Change Your Financial Habits in the Year of the Rabbit

by Rita Anderson, CIRP, LIT
January 24, 2023

Want to feel lucky with your money but do not want to buy lotto tickets? It’s the Year of the Rabbit, the luckiest of all animals in the Chinese culture. If you want 2023 to be a year with luck, you may need to make some adjustments to your financial routine. Let’s hop into 2023 to make it one about improving your financial wellbeing.

Good luck does not just happen for most of us. How many people do you know that have won the lottery? Probably no one or only a few people, if any. You can look around at your community and family and find some people that appear to be lucky with their money, but they probably have good financial habits and routines that you can also adopt at no cost. Part of “being lucky” is being knowledgeable and planning for upcoming costs.  You too can learn to create good financial habits in 2023.

Here are five positive financial habits you can do in 2023 to improve your financial well being:

  • Know your Financial position with your bank and creditors. Commit to reviewing your bank account daily or every few days. This will give you a better idea of what funds are available and what is being spent.  Ask yourself - are these expenses realistic and within my means? Do I see any adjustments that can be made in my expenses or timing? Maybe you can change the timing of some bills to be paid when you receive your income. Also, reviewing your bank account regularly will let you know if something happened that you were not expecting right away, so you can address it.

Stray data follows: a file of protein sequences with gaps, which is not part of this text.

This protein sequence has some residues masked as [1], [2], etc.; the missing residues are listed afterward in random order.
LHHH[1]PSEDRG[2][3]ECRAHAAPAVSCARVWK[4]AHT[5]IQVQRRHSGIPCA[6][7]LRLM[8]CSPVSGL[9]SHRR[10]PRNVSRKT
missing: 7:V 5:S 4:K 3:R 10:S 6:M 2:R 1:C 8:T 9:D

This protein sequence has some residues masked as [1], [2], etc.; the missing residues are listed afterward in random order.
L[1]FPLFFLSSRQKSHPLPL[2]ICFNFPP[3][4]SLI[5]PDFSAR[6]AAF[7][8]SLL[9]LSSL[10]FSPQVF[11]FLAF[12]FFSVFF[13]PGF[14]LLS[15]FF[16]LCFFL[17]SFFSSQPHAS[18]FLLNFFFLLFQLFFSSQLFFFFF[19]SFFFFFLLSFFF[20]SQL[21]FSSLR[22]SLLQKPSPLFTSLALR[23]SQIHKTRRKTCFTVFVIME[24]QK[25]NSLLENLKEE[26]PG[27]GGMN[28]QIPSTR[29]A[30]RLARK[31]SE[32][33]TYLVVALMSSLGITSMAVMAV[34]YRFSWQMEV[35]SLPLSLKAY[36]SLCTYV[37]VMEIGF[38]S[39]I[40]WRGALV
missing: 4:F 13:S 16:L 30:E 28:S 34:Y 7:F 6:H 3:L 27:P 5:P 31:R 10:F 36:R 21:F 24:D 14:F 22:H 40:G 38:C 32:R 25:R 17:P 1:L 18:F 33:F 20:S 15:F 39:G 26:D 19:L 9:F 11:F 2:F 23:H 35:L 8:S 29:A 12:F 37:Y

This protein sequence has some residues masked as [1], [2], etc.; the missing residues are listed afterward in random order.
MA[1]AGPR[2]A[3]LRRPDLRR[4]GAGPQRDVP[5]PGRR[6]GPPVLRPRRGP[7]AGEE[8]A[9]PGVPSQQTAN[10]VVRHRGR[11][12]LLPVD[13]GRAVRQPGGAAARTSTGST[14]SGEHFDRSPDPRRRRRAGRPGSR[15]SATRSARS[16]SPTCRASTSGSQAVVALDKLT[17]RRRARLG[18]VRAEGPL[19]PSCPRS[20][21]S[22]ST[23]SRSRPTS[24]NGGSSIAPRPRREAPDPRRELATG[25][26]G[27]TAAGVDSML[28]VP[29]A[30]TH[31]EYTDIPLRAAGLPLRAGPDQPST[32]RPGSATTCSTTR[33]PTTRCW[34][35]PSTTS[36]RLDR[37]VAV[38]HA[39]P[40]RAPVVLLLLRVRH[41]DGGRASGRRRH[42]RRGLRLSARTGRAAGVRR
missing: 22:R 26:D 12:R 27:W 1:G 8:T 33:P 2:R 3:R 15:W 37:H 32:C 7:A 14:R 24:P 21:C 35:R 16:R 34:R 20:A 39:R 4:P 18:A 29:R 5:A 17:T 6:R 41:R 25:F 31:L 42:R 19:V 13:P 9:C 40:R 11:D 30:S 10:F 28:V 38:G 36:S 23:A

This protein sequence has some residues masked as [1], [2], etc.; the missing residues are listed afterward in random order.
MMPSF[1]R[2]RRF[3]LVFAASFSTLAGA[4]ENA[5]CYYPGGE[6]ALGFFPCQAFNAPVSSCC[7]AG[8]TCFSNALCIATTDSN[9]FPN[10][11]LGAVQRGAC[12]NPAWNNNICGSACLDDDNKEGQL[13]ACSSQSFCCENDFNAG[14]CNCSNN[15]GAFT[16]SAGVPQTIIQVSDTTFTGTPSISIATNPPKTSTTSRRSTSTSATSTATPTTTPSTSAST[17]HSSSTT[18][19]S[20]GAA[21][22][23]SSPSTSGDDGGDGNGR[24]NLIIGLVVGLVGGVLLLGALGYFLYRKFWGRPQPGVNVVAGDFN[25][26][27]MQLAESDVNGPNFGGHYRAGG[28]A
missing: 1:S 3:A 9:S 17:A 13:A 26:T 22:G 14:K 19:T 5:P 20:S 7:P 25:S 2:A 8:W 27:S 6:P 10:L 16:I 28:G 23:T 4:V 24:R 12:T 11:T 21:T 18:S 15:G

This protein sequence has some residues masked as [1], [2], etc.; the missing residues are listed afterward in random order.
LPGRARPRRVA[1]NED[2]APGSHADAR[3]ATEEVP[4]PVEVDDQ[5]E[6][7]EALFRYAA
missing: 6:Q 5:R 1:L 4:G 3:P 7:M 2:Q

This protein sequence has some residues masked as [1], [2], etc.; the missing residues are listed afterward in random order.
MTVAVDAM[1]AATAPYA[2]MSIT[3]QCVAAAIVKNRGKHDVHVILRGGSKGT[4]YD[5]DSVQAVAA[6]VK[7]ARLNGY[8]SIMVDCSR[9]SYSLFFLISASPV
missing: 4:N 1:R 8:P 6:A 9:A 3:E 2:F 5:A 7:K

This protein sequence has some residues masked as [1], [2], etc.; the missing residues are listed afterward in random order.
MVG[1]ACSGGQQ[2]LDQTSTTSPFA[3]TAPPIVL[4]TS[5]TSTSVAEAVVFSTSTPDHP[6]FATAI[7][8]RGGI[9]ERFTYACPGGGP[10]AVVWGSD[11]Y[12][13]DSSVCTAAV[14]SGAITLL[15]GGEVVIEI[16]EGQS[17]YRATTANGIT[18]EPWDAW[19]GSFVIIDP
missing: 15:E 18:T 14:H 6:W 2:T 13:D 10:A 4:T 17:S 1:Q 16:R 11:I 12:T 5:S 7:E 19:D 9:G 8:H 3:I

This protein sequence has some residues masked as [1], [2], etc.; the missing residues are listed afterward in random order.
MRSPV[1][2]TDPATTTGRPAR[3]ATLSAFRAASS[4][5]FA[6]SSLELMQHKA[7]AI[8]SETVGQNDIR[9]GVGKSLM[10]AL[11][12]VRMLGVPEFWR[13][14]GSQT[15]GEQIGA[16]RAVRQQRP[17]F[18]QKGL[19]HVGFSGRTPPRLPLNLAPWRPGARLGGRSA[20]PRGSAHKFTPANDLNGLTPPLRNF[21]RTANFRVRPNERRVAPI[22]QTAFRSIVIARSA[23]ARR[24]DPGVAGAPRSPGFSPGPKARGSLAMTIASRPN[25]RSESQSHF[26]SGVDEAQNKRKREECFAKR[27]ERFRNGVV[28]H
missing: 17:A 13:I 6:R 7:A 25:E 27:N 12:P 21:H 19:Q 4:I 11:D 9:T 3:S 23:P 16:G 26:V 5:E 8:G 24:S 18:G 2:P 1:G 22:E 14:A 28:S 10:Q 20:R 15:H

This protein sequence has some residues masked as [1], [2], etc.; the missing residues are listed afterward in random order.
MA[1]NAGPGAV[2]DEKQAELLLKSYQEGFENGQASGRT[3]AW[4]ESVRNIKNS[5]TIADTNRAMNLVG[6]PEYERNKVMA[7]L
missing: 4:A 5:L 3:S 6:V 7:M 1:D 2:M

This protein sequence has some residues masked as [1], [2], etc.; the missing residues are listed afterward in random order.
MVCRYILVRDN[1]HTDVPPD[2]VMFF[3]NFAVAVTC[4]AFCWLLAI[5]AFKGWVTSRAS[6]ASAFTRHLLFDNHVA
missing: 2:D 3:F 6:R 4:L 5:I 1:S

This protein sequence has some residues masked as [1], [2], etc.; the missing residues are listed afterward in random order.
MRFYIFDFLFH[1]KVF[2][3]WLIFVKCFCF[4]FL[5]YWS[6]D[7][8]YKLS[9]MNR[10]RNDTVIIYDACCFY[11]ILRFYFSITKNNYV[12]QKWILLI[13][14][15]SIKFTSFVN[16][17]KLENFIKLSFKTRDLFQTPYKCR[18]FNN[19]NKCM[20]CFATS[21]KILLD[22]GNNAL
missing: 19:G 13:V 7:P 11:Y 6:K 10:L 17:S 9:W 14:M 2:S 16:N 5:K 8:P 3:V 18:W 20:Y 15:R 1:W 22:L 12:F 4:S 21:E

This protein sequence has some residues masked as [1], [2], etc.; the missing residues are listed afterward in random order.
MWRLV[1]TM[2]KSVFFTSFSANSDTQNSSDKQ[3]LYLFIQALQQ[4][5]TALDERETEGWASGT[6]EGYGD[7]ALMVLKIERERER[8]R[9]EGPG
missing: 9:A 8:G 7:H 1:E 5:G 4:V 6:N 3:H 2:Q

• Register with Government of Canada’s accounts that show your personal financial details. This is how the government will notify you if they have money to give you and or if you have any money to pay them. This will keep you from being scammed via a phone call, a text or an email, into a fraud that can potentially cost you money. The government will send you messages via these accounts and you log into these accounts to read the messages, or you can call them for details. Canada Revenue Agency’s “My Account” is for your income tax, GST/HST benefits, Canada Child Benefit, etc. Employment and Social Development Canada’s “My Service Canada Account” is details for your EI, CPP, CPP Disability and OAS.
  • Communicate regularly with your household on financial matters. Have an “Executive Meeting” with the adults to talk about the plans. If you are a single parent, maybe chat with another adult or older family member. With your kids, include them in family meetings when discussing groceries and planning for events. Menu planning is a good way to save money on the grocery bill. Kids can help this process in getting creative to make healthy meals within a set cost.
  • Treats are not treats if it is a daily event. If you do not have funds to cover all your bills and put emergency savings aside, then you need to review your daily and weekly costs to see if your “treats” are a way you can cut back. Are you getting a daily coffee? Can you make it at home? Are you getting your nails done every week? Can you do it yourself and treat yourself a few times a year to get it done professionally? 
  • At the start of every season take stock of your household. Look at items of the season that just past to evaluate for next season, i.e. will you get another winter out of the tires or do you need to save for new tires this coming year? What if you had your aunt help you fix the tear on the winter coat, then would you get another winter out of it?  Look at items this coming season, and review if you need updates or if it’s time to purge. Maybe the kids are too old for the toys or outgrown clothes. Can you look at selling or trading some of the toys or clothes?

These five positive financial steps may help you be in a better position to cover some costs, put savings away and or live financially strong as a family.

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